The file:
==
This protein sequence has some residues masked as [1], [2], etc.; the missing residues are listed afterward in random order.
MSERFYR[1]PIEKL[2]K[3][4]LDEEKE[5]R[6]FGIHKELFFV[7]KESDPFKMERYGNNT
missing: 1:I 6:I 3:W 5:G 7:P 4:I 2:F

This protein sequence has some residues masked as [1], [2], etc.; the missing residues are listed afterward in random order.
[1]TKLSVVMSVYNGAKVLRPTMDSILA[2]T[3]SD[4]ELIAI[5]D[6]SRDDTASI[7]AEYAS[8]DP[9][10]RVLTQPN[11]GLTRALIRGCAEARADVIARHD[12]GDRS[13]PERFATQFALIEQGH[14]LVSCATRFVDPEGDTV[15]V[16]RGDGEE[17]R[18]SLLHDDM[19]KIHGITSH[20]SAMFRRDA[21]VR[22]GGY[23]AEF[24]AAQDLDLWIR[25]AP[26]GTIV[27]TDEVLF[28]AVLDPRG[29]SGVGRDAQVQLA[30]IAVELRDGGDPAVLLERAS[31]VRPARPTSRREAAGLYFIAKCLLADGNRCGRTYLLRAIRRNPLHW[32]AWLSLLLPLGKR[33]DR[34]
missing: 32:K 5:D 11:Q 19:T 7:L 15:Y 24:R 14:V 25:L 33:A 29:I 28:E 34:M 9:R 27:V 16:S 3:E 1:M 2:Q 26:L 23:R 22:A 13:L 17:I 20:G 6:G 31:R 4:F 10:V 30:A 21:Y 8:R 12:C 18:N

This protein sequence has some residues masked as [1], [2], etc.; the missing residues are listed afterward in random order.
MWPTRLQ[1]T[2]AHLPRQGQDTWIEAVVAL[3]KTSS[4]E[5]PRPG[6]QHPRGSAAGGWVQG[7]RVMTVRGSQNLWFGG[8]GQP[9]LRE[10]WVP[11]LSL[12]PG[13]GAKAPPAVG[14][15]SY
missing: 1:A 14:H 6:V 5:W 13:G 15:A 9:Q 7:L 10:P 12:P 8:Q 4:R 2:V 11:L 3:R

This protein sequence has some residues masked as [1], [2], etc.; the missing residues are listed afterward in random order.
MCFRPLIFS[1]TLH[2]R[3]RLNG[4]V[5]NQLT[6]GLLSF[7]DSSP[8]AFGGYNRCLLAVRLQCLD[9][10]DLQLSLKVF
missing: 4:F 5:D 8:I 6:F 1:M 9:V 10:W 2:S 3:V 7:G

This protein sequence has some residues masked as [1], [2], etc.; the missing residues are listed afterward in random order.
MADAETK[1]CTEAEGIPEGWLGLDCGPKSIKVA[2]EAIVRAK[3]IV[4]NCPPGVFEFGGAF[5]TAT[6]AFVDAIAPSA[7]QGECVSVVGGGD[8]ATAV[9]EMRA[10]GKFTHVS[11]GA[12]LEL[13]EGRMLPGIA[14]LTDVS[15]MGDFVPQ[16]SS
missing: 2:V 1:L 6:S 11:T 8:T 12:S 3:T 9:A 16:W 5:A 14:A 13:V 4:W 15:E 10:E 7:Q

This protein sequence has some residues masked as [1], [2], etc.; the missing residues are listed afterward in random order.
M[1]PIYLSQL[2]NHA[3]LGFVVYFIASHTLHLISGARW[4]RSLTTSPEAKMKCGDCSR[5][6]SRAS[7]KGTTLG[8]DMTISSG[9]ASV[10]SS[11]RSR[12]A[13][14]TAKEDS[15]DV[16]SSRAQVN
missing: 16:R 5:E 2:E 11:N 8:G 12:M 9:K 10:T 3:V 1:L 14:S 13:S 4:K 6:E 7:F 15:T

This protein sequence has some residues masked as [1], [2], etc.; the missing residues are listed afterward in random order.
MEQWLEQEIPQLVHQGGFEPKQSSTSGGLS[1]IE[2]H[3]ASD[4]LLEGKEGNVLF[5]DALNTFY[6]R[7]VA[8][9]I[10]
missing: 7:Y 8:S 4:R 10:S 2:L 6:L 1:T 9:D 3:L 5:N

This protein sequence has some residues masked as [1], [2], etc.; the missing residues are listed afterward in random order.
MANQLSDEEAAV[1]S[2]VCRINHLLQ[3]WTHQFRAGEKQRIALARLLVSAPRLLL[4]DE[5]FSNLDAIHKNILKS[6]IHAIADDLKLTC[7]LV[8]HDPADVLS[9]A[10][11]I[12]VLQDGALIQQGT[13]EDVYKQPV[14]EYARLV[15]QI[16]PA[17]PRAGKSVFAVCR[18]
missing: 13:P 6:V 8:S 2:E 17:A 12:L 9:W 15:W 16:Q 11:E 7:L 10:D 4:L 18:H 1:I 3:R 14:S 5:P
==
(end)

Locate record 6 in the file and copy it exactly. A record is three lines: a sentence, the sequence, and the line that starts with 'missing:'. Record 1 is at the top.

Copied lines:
This protein sequence has some residues masked as [1], [2], etc.; the missing residues are listed afterward in random order.
M[1]PIYLSQL[2]NHA[3]LGFVVYFIASHTLHLISGARW[4]RSLTTSPEAKMKCGDCSR[5][6]SRAS[7]KGTTLG[8]DMTISSG[9]ASV[10]SS[11]RSR[12]A[13][14]TAKEDS[15]DV[16]SSRAQVN
missing: 16:R 5:E 2:E 11:N 8:G 12:M 9:K 10:T 3:V 1:L 14:S 13:S 4:K 6:E 7:F 15:T